Quantitative symmetry and chirality—A fast computational algorithm for large structures: Proteins, macromolecules, nanotubes, and unit cells

Authors

  • Chaim Dryzun,

    1. Institute of Chemistry, The Hebrew University of Jerusalem, Jerusalem 91904, Israel
    2. The Lise Meitner Minerva Center for Computational Quantum Chemistry, The Hebrew University of Jerusalem, Jerusalem 91904, Israel
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  • Amir Zait,

    1. The Lise Meitner Minerva Center for Computational Quantum Chemistry, The Hebrew University of Jerusalem, Jerusalem 91904, Israel
    2. Department of Particle Physics and Astrophysics, Weizmann Institute of Science, Rehovot 76100, Israel
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  • David Avnir

    Corresponding author
    1. Institute of Chemistry, The Hebrew University of Jerusalem, Jerusalem 91904, Israel
    2. The Lise Meitner Minerva Center for Computational Quantum Chemistry, The Hebrew University of Jerusalem, Jerusalem 91904, Israel
    • Institute of Chemistry, The Hebrew University of Jerusalem, Jerusalem 91904, Israel
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Abstract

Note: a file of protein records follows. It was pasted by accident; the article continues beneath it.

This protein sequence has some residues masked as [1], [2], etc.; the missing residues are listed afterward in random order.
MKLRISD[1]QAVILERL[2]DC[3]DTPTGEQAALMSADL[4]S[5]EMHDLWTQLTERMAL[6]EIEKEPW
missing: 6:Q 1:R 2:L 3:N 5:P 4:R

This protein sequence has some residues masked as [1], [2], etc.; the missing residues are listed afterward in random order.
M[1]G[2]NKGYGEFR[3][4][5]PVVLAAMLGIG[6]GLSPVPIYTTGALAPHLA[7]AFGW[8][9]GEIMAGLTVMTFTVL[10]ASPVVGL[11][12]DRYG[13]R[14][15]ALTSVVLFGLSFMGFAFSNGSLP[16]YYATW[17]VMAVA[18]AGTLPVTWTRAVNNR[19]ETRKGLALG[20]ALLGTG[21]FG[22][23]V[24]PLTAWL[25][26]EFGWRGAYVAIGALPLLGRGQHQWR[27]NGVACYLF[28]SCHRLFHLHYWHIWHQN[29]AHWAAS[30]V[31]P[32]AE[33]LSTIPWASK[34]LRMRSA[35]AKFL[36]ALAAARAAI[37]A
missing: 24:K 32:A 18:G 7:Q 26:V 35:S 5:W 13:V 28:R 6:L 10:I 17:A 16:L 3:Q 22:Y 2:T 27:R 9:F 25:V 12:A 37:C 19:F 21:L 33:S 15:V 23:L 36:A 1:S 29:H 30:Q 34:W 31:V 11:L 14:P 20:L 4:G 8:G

Symmetry is one of the most fundamental properties of nature and is used to understand and investigate physical properties. Classically, symmetry is treated as a binary qualitative property, although other physical properties are quantitative. Using the continuous symmetry measure (CSM) methodology one can quantify symmetry and correlate it quantitatively to physical, chemical, and biological properties. The exact analytical procedures for calculating the CSM are computationally expensive and the calculation time grows rapidly as the structure contains more atoms. In this article, we present a new method for calculating the CSM and the related continuous chirality measure (CCM) for large systems. The new method is much faster than the full analytical procedures and it reduces the calculation time dependency from N! to N2, where N is the number of atoms in the structure. We evaluate the cost of the applied approximations, estimate the error of the method, and show that deviations from the analytical solutions are within an error of 2%, and in many cases even less. The method is applicable at the moment for the cyclic symmetry point groups— Ci, Cs, Cn, and Sn, and therefore it can be used also for chirality measures, which are the minimal of the Sn measures. We demonstrate the application of the method for large structures across chemistry: proteins, macromolecules, nanotubes, and large unit cells of crystals. © 2011 Wiley Periodicals, Inc. J Comput Chem, 2011

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